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COLORADO SPRINGS, Colorado, April 18 (Reuters) - A small Alabama aircraft maintenance company will try to convince a federal judge on May 23 to allow its lawsuit against its former business partner, Boeing Co, to proceed.
Alabama Aircraft Industries filed a wide-ranging lawsuit last September in which it argued that Boeing stole proprietary data from the smaller firm, helping it win $1.3 billion in Air Force contracts to maintain its KC-135 refueling planes.
Alabama Aircraft, which had been responsible for the maintenance of the planes for several decades, argues that those events resulted in hundreds of lost jobs and helped push it into bankruptcy.
Boeing has filed a motion to dismiss the suit, arguing that the substance of the case has already been decided in a series of earlier lawsuits.
Judge David Proctor on Wednesday told the parties to come to the Birmingham, Alabama, courthouse on May 23 to make their arguments and agree on a schedule for discovery and milestone events in the case.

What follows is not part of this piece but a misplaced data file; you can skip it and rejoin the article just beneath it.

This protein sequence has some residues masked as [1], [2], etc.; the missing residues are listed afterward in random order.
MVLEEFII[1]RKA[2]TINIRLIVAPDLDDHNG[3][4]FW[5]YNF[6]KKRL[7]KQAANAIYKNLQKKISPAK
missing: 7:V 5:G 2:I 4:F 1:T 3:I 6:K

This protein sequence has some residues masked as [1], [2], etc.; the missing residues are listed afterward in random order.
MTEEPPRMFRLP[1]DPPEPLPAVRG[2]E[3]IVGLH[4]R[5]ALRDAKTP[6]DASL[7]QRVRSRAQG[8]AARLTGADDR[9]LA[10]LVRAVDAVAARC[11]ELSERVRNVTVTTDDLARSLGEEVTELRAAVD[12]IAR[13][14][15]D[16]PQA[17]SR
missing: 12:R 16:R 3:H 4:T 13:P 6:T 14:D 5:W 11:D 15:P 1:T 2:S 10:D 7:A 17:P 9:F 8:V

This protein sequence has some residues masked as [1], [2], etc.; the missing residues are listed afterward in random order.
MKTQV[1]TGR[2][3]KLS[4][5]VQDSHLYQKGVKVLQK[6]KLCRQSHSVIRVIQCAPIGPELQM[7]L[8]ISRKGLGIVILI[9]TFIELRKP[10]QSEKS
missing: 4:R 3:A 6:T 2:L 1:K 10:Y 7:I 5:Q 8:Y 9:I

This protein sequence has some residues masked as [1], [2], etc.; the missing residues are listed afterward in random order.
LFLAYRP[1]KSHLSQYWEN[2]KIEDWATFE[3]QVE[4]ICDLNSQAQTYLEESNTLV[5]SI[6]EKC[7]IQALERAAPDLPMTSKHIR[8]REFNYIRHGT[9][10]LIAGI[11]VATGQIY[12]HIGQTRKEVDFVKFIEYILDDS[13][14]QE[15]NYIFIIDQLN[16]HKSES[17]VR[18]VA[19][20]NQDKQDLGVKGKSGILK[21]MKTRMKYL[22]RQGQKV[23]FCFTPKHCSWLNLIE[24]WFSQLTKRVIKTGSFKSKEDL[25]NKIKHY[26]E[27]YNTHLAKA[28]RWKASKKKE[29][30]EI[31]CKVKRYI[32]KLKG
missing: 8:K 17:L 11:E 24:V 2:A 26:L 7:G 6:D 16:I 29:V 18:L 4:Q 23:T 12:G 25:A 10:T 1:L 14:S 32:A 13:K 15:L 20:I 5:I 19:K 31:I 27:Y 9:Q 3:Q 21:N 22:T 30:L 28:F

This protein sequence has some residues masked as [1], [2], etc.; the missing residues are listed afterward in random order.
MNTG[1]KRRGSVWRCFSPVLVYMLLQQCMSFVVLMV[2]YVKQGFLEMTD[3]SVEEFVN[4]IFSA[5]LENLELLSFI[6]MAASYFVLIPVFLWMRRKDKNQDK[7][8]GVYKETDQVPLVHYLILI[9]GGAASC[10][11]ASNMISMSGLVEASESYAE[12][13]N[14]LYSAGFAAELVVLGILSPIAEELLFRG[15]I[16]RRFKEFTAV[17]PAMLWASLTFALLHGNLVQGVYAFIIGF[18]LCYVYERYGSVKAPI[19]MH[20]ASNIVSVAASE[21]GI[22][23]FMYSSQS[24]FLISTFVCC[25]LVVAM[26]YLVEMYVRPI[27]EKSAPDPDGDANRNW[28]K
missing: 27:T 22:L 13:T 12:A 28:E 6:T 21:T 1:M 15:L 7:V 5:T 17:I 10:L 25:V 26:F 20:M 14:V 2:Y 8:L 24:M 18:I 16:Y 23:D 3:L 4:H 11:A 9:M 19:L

Joe Ryan, a trustee appointed by the company that bought Alabama's assets out of bankruptcy, said the hearing date marked a step forward for what he described as "David versus Goliath" case. The suit seeks at least $100 million in damages.
Boeing declined to comment since the litigation is ongoing. The company rejected the lawsuit's validity in its motion to dismiss and said that even if Alabama Aircraft won the suit, it could recover no more than compensatory damages.
The lawsuit draws a connection between the KC-135 maintenance contract and a major procurement scandal that sent the former No. 2 Air Force acquisition official, Darleen Druyun, and the former chief financial officer of Boeing to federal prison in the mid-2000s.